I'm using a QTableView and sub-classed a QAbstractTableModel. When editing a cell I noticed that QAbstractTableModel.setData only goes through the last selected cell. Is there a way to get setData to work with multiple (selected) cells?

As an example of usage:

  • Select four cells from the table.
  • Begin edit on one cell.
  • Input a value and hit enter to commit.
  • Have value modify all four cells (currently it just modifies the cell that is selected last)

I tried sub-classing closeEditor, then looping through selectedIndexes to call them with setData, but I don't know how to get the user's input value from closeEditor.

Here's my attempt, almost got it, just need the input value.

def closeEditor(self, editor, hint):
    is_cancelled = (hint == QtGui.QAbstractItemDelegate.RevertModelCache)

    if not is_cancelled:
        for index in self.selectedIndexes():
            if index == self.currentIndex():
                continue

            input_value = ??? # Don't know how to get this from here!

            self.model().setData(index, input_value, QtCore.Qt.EditRole)

    return QtGui.QTableWidget.closeEditor(self, editor, hint)
up vote 2 down vote accepted

The editor in the closeEditor signal is the widget that was used for editing.

If that is, for example a QLineEdit you can read the text of it through its text property.

One way to retrieve the property value is through QObject's property API

value = editor.property("text")
  • The editor is a QWidget, so there's no text property. – Green Cell Nov 28 '16 at 1:51
  • As I wrote: if the widget is an QLineEdit then it has a text property. I.e. it depends on which widget is being used as the editor. The default delegate used line edits for text, spin boxes for numbers and so on – Kevin Krammer Nov 28 '16 at 17:13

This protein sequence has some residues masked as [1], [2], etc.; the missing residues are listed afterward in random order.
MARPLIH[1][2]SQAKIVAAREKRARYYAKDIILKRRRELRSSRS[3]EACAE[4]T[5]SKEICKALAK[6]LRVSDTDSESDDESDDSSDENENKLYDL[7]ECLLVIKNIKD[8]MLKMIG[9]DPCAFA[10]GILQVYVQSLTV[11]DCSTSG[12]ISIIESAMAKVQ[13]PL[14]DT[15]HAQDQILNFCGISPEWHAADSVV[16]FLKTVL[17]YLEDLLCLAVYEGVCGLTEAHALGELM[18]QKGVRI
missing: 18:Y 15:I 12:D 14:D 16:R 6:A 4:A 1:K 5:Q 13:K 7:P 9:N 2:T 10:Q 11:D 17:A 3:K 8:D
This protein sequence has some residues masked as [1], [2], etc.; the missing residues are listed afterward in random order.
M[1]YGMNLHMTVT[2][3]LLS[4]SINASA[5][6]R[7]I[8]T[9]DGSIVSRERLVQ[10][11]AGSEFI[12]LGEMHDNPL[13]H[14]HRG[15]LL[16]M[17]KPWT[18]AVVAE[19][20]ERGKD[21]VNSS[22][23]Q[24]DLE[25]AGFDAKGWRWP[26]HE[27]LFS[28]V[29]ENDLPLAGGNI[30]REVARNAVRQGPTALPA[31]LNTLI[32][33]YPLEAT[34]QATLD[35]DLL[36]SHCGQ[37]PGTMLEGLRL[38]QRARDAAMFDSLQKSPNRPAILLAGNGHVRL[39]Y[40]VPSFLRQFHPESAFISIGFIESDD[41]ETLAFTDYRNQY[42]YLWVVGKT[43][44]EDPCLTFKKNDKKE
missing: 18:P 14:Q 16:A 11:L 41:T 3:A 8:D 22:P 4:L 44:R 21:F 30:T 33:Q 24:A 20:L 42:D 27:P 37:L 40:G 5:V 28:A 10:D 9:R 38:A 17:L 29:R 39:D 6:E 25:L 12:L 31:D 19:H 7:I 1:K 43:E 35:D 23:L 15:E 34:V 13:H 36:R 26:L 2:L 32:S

• I'm using default and it's not using either of those so.... – Green Cell Nov 29 '16 at 0:41
  • Which one does it use then? What's the classname of editor? I.e. the value of editor.metaObject().className()? – Kevin Krammer Nov 29 '16 at 9:51
  • editor.metaObject().className() is QExpandingLineEdit. Though type(editor) is QWidget, so I can't just call editor.text like you were suggesting as it doesn't exist. Is the value stuffed inside editor().metaObject() somewhere? I checked its documentation but can't really find a way. – Green Cell Nov 29 '16 at 11:07

Edit: I was using this as a workaround as there was a bug in PySide where editor was only returning a QWidget. Please look at Kevin Krammer's answer!

Though it's a slight work around, the solution I have so far seems to be working fine. Please let me know if there's a better way, this is a bit long-winded.

In closeEditor I make every cell pass through setData with None as the value.

Then in QAbstractTableModel I have a variable there _input_value that will store the user's input for the rest of the cells to grab.

class TableView(QtGui.QTableView):

    def __init__(self, parent=None):
        super(TableView, self).__init__(parent)

    def closeEditor(self, editor, hint):
        is_cancelled = (hint == QtGui.QAbstractItemDelegate.RevertModelCache)

        if not is_cancelled:
            for index in self.selectedIndexes():
                if index == self.currentIndex():
                    continue

                # Supply None as the value
                self.model().setData(index, None, QtCore.Qt.EditRole)

        # Reset value for next input
        if self.model()._input_value is not None:
            self.model()._input_value = None

        return QtGui.QTableWidget.closeEditor(self, editor, hint)


class TableModel(QtCore.QAbstractTableModel):

    def __init__(self, parent=None):
        super(TableModel, self).__init__(parent)

        self.main_widget = parent

        self._input_value = None

    def setData(self, index, value, role):
        # Triggers if user cancelled input
        if value is None and self._input_value is None:
            return False

        if self._input_value is None:
            # The last selected cell will pass through here to store the value.
            self._input_value = value
        else:
            # All other cells will pass None, so just grab our stored value.
            value = self._input_value

        # Do whatever you want with value now

        return True

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